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PNS Daily Newscast - June 18, 2018 


First Lady Melania Trump makes a statement against separating kids from parents. Also on the Monday rundown: Anti-hunger advocates applaud the newest Farm Bill; plus "diaper duty" is an economic burden for one in three families.

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Chesapeake Bay Trust Seeks New Ideas for "Mini Grants"

Activities such as tree plantings and community cleanups are on the list of projects eligible for grant funding through the Chesapeake Bay Trust. (Ben Hyman/Pigtown Main Street)
Activities such as tree plantings and community cleanups are on the list of projects eligible for grant funding through the Chesapeake Bay Trust. (Ben Hyman/Pigtown Main Street)
April 13, 2018

ANNAPOLIS, Md. – If you've got a great idea for how to clean up the environment and are in need of funding to bring that idea to life, you could be awarded up to $5,000 through the Chesapeake Bay Trust. The Trust's "Mini Grant Program for Community Engagement" hopes to award roughly $200,000 in small grants this year.

If an organization has never applied for a grant before, that's actually a big plus – in this case, it increases the chances of winning. BréAnna Brooks is the coordinator who manages the grant program, and says applicants have made rain gardens, cleaned up streams and more.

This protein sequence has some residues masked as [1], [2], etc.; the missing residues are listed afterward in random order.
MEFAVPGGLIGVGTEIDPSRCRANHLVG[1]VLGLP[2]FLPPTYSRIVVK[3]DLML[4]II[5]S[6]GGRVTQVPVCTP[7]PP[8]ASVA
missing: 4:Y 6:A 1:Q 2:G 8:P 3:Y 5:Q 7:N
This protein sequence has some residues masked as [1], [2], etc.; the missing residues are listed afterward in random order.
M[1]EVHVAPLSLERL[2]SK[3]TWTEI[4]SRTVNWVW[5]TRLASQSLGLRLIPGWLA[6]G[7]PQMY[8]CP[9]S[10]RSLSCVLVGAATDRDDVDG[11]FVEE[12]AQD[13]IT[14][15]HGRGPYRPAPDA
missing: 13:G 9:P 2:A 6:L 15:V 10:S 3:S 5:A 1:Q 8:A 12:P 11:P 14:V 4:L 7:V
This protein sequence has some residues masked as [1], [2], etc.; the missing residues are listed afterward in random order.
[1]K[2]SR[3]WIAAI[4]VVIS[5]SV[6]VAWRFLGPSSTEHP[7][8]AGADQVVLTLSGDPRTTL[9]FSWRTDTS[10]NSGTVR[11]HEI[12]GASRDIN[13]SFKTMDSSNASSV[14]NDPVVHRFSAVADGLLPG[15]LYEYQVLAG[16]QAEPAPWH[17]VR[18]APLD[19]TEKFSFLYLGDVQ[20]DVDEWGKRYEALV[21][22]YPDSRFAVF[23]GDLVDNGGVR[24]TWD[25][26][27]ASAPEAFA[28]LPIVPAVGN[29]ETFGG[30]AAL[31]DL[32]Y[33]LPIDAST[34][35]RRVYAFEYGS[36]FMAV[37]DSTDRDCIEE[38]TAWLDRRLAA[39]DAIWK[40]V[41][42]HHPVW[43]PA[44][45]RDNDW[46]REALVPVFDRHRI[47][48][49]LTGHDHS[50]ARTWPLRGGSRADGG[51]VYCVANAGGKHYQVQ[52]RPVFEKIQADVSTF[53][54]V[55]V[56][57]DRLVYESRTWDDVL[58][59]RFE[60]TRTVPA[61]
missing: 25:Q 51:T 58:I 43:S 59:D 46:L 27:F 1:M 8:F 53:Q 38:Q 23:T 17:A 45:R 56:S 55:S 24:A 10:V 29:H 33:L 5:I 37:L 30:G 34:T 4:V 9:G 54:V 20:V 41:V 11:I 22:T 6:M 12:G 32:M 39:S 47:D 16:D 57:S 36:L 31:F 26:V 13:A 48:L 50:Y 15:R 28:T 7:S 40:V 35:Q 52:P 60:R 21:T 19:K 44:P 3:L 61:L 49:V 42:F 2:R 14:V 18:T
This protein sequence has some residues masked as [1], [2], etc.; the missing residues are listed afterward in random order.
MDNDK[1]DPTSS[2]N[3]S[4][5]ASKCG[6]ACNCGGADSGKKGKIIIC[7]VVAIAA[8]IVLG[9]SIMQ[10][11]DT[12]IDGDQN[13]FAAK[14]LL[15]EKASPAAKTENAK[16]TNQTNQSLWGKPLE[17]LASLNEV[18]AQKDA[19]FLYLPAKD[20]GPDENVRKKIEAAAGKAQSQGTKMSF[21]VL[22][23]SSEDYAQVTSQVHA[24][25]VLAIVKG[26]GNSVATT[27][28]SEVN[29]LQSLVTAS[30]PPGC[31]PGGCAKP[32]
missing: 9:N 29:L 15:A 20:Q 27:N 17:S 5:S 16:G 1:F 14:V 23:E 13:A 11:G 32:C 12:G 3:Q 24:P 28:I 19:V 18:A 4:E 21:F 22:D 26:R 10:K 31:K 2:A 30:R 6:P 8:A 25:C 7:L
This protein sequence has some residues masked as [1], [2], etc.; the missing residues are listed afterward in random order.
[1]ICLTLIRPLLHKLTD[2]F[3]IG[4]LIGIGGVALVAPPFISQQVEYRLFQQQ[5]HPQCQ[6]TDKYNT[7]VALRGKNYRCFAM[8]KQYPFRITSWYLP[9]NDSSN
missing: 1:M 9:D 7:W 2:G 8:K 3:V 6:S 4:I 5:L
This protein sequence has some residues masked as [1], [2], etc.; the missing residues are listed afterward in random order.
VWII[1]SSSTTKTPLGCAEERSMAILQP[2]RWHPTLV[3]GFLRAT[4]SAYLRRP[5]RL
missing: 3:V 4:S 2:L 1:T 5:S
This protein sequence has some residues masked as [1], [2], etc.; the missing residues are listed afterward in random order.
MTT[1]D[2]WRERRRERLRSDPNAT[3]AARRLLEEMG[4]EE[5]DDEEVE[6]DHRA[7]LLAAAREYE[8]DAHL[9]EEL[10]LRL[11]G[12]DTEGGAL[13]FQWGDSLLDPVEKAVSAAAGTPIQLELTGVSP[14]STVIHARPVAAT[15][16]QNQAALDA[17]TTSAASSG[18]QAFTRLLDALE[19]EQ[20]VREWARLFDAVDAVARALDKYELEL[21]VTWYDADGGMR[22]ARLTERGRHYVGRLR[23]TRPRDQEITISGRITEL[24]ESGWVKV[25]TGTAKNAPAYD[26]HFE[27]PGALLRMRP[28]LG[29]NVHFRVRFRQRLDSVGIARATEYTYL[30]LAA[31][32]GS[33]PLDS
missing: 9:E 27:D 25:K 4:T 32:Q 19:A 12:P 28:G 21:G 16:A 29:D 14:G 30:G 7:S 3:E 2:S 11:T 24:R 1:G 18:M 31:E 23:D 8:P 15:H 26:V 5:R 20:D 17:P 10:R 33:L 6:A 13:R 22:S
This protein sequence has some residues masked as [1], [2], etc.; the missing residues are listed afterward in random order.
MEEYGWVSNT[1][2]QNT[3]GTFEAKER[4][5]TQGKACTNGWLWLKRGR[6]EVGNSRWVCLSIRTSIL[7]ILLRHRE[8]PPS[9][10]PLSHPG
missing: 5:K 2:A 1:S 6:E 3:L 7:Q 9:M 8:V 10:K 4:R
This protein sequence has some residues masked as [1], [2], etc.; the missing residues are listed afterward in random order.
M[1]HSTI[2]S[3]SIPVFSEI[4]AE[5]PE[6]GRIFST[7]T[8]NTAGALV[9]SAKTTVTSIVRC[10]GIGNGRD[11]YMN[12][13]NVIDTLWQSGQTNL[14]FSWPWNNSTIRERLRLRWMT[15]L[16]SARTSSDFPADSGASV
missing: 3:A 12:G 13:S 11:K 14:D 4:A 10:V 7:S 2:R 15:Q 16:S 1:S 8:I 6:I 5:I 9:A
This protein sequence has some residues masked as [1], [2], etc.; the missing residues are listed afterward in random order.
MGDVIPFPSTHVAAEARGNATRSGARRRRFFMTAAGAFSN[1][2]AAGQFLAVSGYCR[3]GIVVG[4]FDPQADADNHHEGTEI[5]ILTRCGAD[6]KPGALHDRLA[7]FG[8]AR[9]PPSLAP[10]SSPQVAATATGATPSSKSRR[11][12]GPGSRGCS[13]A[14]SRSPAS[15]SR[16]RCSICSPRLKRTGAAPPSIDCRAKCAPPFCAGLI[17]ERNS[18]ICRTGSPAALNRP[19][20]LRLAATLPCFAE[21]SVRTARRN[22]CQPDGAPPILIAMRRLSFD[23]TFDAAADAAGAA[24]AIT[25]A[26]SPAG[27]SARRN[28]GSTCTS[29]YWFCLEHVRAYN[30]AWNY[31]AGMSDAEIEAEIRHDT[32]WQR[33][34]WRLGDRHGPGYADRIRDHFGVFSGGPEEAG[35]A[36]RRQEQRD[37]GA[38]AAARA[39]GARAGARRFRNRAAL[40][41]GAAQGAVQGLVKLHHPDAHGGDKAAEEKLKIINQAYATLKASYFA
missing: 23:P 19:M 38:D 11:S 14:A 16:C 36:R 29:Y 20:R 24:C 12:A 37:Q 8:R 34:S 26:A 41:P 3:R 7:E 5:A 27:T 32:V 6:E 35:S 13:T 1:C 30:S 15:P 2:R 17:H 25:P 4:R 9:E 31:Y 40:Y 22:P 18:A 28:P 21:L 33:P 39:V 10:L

"So folks who are interested in receiving funding for an eligible project should visit the Chesapeake Bay Trust website, which is cbtrust.org, navigate their way to the Community Engagement Mini Grant program and fill out an online application," says Brooks.

Projects like "Bloom the Boulevard," a community greening day in Pigtown, Md., are among the past recipients. Brooks says grant requests are handled on an ongoing basis as long as funding is available.

She adds part of the goal is to educate and encourage new people to get out into the environment and find ways to make things better. So, they're looking for a variety of groups with fresh ideas to apply.

"And those audiences are the faith-based community, the health sector, and communities of color,” says Brooks. “So, I just think it's really important for folks to know the intention of us trying to engage new audiences."

Brooks says some of the grant recipients have restored tidal marshes, planted native grasses and trees, and done major cleanups of local parks and neighborhoods.

Trimmel Gomes, Public News Service - MD